Arroz a la Paella On A Ceramic Cooker

The following information and recipe were primarily adapted from the recipe and information provided by www.paellapans.com and The Taunton Press article written by Norberto Jorge.


Background

Paella comes to us from Spain, a dish of saffron-flavored rice combined with a variety of meats and/or shellfish as well as vegetables such as garlic, onions, peas, artichoke hearts and tomatoes. Paella is perfect for ceramic cookers because you need heat that is uniform. Also, paella was originally a laborers' meal, cooked over an open fire in the fields and eaten directly from the pan using wooden spoons. Cooking it over charcoal can lend the same types of flavors to the dish.

Paella got its start when the Moors, who dominated Spain for almost 800 years, brought rice and saffron to Spain. Along Spain's eastern coast,
especially in the region of Valencia where a lot of fruits and vegetables are grown, paella became a meal made over an open fire by field workers at lunch hour, combining rice with whatever other ingredients were at hand. (There are differing opinions on the web as to whether paella started out as a seafood-based dish or a chicken and rabbit dish. Who knows, but today, you can choose from a wide variety of paella recipes.) In Valencia, the temperate climate and fertile lands make an ideal spot for growing specialty rice, and the proximity to the sea makes seafood plentiful. The dish takes it's name from the wide shallow pan that it is cooked in, traditionally called the Paella or Paellera. The recipe commonly known as Paella can be more accurately be referred to as Arroz a la Paella (rice done in paella style.)

Paella isn't difficult if you understand a few things and practice your technique a little. Paella on a ceramic cooker can be even easier than on a stove since you have the large amount of uniform heat. If you are a bit wary of risking a lot of expensive meats and vegetables, if you have never sauteed on your cooker, you can practice the most basic steps with just the investment in bit of oil, an onion, a tomato, some rice and a pitcher of water.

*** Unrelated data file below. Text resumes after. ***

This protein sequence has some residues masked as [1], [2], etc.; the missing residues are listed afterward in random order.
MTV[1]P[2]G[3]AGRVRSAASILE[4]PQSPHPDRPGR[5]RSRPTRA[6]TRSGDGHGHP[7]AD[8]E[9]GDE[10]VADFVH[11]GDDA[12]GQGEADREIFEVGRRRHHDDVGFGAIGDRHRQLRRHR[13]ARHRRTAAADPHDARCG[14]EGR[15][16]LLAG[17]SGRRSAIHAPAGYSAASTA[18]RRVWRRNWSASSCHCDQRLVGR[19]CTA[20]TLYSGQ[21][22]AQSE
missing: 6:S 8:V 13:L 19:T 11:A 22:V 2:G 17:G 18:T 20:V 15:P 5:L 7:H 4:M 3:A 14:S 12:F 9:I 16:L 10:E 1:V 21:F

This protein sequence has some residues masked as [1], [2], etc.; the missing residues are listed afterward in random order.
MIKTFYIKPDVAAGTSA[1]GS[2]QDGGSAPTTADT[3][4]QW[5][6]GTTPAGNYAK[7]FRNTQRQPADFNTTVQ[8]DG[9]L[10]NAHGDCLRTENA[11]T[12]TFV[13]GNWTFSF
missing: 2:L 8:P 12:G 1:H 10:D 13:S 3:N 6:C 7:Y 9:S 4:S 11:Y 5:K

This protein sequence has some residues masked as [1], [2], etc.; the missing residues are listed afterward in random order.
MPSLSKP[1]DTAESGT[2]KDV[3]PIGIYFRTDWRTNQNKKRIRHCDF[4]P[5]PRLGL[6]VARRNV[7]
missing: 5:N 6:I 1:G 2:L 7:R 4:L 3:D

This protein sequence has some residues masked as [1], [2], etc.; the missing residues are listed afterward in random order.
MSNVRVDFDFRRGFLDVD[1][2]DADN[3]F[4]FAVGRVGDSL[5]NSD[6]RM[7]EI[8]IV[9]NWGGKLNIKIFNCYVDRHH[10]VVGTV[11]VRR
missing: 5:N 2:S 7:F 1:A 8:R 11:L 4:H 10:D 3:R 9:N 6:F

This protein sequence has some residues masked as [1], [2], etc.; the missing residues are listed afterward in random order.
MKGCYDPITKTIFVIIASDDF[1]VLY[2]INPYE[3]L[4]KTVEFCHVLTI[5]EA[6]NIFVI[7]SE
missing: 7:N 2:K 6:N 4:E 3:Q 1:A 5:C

Paella is also an ideal outdoor dish for entertaining. It's fun to cook, and it is a fun dish to serve and consume. You can prepare all your ingredients in the kitchen and then take them out to the cooker where you can prepare the entire dish as your guests consume sangria and watch your mastery of paella!

Before we proceed to the basics, let us take a look at what makes paella "authentic":


Making "Authentic" Paella

We thought you would enjoy learning some of the "rules" and "traditions" of paella. Obviously, some of these are impossible or perhaps silly, but if you want to take your paella-making to the next level of authenticity, you might like to read on:
  • Some extremists insist that true paella can only be made with the lime-rich water from the Valencia region of Spain. We find this just a bit over the top for our purposes since where in the world are we to find this water? Tap water should do fine for us.

  • Others claim that there is only one true paella, paella valenciana, using chicken, rabbit and snails. All other paellas are merely un arroz en una paella, literally "rice in a paella pan." Again, a bit over the top, and no reason to not try the many hundreds of paella recipes to be found.

  • A more reserved restriction found in Valencia is that paella is not a mixture of seafood, meat and sausage, or a mixta. It is thought that each ingredient should be savored and appreciated on its own.

  • Most people do agree, however, that authentic paella should be made with short or medium grain rice that will absorb all the flavors of the ingredients in the paella. It isn't paella if it is made with long grain rice.

  • Most also agree that real paella must contain olive oil, a sofrito, and saffron. We'll discuss the sofrito below when discussing the pillars of paella.

  • Paella should be cooked in a wide flat paella pan (this puts rice into contact with the pan so it can be cooked in a thin layer, it cooks evenly, and produces a dry texture and separate firm grains. Paella should never be creamy.

  • The rice isn't put into the paella until the every guest has arrived. People can wait for the rice, but the rice cannot wait for the people.